Tony Lai, co-founder, Legal.io: Lai is a man about town in the Bay Area. Not only does he co-lead legal marketplace tool Legal.io, but he serves as co-chair of Stanford’s CodeX Blockchain group and as an advisor to StartX around legal and social innovation. Lai told LTN that he is “working to support something that the community as a whole is working toward, a larger purpose” in his legal tech work.
Irene Mo, ABA Center for Innovation NextGen fellow: In her last year of law school, Mo held a panel on legal technology for access to justice. Mo has since moved on to other justice-related technology projects. As an ABA Center for Innovation fellow, she is working on developing tools and trainings to help low income communities of color understand and reduce their privacy and data security risks.
Hannah Samendinger, general counsel and product manager, Alt Legal: Samendinger realized fairly quickly into law school that she wasn’t interested in the Big Law rat race. Instead, she landed a job as general counsel and product manager for intellectual property management platform Alt Legal. “Working in legal technology lets me see direct results of my work and its impact on the growth of our company. It also expands my work knowledge beyond the law, such as learning computer programming and product development,” she told LTN.
Michael Sander, director, Fastcase Analytics: Sander managed to parlay his former startup business, docket and analytics software company Docket Alarm, into both a successful acquisition and a job. Legal research company Fastcase brought Sander and his software aboard to help the company bring better data and analytics to its users. Sander ended up with a purely innovation-focused job as the head of Fastcase Analytics. “The idea is to free us up so we can really start focusing on the product,” Sander told LTN.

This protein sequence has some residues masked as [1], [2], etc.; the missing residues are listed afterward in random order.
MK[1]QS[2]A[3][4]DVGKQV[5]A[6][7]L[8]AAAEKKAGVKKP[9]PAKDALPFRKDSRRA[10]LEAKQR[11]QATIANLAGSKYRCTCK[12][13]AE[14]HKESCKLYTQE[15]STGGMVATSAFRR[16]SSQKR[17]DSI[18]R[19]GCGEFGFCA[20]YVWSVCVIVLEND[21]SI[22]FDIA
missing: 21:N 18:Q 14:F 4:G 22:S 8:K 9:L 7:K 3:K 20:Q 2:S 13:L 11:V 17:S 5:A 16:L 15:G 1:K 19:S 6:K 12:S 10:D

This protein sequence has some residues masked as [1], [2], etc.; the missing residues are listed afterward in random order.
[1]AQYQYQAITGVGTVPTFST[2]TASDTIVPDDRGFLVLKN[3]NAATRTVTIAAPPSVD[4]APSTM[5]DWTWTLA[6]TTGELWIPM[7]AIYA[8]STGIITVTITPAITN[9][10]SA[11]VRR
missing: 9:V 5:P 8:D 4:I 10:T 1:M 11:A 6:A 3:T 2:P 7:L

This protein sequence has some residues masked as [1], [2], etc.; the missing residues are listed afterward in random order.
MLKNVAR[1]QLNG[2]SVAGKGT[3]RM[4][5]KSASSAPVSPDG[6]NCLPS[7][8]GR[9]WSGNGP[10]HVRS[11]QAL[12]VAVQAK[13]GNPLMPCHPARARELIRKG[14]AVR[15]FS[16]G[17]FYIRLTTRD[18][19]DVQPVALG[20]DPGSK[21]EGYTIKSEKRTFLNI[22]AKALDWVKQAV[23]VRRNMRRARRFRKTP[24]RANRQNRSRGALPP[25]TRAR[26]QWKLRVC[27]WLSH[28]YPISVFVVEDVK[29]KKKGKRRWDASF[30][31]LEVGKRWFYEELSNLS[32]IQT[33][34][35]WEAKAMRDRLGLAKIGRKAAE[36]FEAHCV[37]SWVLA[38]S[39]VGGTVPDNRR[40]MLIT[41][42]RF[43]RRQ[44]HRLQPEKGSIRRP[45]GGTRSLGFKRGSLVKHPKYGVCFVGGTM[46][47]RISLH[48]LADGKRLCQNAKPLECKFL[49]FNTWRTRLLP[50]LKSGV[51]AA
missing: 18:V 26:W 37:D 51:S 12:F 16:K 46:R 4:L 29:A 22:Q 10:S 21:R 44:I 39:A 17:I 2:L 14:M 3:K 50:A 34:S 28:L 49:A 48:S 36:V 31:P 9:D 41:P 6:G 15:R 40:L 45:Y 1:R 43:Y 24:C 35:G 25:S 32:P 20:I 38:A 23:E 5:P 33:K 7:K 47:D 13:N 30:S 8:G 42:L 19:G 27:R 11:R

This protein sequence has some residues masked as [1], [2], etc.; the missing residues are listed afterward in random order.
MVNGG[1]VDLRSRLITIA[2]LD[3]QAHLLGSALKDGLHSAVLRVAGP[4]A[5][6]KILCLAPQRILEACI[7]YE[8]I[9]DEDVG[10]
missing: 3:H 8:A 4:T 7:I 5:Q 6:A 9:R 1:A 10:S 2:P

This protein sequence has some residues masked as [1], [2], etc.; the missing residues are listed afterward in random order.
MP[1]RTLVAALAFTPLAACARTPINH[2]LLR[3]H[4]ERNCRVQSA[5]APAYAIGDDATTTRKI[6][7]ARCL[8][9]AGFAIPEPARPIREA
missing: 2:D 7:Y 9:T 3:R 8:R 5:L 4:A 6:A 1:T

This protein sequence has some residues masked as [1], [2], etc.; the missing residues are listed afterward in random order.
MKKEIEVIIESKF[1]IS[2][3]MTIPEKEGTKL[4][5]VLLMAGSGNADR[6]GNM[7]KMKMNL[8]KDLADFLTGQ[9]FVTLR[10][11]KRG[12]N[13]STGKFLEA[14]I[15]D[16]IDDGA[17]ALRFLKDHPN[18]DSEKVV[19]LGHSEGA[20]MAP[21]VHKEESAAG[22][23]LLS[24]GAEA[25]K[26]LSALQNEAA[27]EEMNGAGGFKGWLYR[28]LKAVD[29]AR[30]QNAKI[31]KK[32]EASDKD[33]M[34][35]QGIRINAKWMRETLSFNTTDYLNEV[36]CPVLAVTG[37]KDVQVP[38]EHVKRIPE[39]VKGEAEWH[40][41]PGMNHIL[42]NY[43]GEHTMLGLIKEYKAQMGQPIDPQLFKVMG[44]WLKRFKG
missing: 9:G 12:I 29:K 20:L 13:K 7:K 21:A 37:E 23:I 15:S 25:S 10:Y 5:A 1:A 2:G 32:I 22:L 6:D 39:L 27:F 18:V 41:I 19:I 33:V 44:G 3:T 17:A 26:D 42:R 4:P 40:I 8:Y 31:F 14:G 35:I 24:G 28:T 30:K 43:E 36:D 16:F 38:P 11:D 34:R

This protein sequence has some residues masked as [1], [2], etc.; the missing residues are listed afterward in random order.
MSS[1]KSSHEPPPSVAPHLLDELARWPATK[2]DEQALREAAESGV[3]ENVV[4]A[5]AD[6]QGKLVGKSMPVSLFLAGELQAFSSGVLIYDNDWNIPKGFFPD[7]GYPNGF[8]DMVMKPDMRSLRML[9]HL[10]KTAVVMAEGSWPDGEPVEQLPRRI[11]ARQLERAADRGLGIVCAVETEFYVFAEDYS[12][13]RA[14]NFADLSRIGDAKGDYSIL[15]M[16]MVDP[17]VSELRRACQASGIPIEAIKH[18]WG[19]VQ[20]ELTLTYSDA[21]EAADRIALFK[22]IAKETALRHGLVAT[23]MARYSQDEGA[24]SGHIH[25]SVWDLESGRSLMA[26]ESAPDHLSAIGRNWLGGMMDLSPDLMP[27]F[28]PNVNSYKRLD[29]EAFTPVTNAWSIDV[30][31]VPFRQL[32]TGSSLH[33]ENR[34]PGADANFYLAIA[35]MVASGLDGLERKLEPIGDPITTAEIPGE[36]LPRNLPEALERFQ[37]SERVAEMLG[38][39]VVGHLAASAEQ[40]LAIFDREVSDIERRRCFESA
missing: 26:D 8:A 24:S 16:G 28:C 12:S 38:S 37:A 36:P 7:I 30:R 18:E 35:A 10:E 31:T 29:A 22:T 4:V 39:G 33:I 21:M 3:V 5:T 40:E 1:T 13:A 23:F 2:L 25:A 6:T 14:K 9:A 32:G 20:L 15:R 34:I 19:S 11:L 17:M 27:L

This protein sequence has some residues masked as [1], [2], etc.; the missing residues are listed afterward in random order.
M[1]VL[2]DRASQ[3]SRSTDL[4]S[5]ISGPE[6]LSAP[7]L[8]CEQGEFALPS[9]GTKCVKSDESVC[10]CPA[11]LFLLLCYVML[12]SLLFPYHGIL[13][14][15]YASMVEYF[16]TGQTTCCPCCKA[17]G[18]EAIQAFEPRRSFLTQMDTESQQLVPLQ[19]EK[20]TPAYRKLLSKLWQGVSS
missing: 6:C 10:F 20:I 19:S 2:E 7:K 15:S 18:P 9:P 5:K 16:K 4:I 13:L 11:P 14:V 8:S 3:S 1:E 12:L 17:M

Sarah Schaaf, CEO, Headnote: Schaaf found herself disenchanted by traditional law careers and decided to develop technology that would make solo and small firm billing less of a headache for young attorneys. Her e-billing startup, Headnote, is a lightweight approach to e-billing, managing e-check and trust account payment handling without all the bloat of a Big Law firm billing platform.
Nicole Shanahan, founder, ClearAccessIP: Shanahan began development for ClearAccessIP, an integrated patent management and collaboration software, back in law school, but has spent her career looking more broadly at the application of data and technology to law. She also serves as a Stanford CodeX fellow, where she is working on projects applying data science to prosecutorial work in local municipalities and formulating economic theory around the pace and nature of society’s adoption of legal artificial intelligence.